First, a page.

Themed Set: 2010

At 1,100-odd posts as of this writing, we’ve chronicled a fair few historical executions in different lands and places since our launch.

But whatever our volume, the world’s [real] headsmen do more efficient work than its antiquarians.

Executions in the contemporary world have averaged several per day over recent years (conservatively, 714 total in 2009; 2,390 in 2008), and those are just the documented ones: observers have long believed the true tally to be several times any given year’s official count.

North Korea, for instance, is notoriously opaque on the point, but is believed to carry out at least hundreds per year; figures for China, the perennial global leader, are derived from counting those officially announced, but many occur that are not publicized and the real number is considered a state secret. And that’s leaving aside the annual harvest of semi-official, extrajudicial stuff.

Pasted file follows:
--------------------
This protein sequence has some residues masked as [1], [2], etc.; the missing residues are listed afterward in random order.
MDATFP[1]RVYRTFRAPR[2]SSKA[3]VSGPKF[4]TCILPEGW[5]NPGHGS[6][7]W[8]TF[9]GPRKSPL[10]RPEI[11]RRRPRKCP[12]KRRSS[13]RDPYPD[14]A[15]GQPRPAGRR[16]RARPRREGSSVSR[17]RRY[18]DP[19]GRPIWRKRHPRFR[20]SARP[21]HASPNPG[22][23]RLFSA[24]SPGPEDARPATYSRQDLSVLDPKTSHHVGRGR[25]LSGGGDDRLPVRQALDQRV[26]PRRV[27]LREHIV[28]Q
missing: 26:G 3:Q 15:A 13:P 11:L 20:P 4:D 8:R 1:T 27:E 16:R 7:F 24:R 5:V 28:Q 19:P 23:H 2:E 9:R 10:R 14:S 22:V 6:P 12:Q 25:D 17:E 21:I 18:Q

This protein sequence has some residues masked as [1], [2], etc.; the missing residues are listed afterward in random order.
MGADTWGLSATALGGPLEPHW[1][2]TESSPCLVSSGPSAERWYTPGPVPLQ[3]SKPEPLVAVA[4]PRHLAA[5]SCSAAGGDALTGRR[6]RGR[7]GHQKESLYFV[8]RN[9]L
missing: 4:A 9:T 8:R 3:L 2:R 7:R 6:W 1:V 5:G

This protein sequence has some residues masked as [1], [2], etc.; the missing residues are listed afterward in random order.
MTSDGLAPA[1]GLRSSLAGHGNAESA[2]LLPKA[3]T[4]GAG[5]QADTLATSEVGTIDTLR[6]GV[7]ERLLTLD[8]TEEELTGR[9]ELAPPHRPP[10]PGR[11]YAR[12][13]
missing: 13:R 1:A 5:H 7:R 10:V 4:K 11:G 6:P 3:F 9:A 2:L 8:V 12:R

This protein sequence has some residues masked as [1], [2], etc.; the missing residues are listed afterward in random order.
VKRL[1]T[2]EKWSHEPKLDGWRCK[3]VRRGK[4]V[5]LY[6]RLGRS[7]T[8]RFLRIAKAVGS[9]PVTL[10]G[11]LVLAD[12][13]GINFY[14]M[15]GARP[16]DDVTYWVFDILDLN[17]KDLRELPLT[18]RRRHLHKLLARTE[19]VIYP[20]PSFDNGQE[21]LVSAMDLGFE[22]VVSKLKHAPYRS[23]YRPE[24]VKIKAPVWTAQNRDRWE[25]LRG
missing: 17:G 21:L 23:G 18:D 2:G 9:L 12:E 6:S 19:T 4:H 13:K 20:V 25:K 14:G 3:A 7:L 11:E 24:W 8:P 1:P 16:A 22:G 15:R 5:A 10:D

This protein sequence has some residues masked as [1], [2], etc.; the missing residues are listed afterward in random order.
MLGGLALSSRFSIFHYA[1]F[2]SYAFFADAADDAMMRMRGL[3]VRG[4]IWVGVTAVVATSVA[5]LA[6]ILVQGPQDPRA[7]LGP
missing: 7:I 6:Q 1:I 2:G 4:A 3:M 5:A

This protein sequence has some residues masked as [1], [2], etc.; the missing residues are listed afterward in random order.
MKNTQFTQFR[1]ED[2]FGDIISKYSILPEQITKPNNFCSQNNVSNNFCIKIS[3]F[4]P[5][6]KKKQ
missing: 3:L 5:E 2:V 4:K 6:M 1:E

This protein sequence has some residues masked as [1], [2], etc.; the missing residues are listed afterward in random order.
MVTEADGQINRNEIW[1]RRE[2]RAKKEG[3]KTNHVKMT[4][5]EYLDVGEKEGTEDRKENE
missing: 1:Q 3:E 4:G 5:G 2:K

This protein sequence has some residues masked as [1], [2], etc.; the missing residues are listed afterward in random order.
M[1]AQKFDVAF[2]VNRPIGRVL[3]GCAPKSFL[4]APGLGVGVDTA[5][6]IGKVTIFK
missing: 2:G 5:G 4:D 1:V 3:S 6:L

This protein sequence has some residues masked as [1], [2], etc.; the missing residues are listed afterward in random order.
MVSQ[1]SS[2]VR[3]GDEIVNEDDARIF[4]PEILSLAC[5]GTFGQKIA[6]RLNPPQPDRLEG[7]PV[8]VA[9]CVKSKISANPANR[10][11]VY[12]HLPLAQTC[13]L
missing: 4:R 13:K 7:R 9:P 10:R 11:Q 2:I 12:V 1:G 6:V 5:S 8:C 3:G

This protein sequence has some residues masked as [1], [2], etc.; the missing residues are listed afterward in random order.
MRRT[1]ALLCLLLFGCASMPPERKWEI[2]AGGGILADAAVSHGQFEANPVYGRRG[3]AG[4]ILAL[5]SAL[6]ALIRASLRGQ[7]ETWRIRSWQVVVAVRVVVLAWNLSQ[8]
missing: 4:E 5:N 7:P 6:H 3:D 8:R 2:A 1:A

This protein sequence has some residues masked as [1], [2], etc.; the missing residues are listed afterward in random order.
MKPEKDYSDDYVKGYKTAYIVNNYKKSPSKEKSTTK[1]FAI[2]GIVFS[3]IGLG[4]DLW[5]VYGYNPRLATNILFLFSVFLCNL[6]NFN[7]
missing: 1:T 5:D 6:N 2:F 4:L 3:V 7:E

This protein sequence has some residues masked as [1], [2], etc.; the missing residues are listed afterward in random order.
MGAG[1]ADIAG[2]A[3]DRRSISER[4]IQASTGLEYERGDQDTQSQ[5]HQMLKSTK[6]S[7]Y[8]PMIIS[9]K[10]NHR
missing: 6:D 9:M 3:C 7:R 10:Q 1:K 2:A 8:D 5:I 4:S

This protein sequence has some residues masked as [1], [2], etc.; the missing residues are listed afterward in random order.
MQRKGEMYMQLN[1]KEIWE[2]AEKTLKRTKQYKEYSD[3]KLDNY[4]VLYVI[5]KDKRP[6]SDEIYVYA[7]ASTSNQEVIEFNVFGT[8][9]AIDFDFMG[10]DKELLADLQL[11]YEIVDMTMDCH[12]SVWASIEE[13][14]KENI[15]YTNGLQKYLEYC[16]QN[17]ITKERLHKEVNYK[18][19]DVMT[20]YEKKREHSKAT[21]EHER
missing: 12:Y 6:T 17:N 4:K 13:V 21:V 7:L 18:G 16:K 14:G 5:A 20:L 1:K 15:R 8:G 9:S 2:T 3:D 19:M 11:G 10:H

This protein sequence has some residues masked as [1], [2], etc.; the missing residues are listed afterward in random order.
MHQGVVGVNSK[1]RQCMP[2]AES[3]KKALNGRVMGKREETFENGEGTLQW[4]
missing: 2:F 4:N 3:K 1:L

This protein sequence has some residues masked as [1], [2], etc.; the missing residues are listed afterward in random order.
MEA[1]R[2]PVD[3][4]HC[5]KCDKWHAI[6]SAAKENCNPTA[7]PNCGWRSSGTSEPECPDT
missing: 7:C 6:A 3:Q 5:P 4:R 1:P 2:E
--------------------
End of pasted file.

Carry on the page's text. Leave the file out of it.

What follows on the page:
The bottom line is that with each passing day’s Executed Today post, the shelves of tales yet untold only groan with still greater weight. It’s bound to bury us, sooner or later.

Before it does, we offer this next week a nod to the death penalty in the here and now … or at least, last year: seven different trips to seven countries’ scaffolds (or modern-day simulacra thereof), an insufficient but perhaps not unrepresentative look at the the modern executioner — inexorably at work day by day, faster than you read these words.

On this day..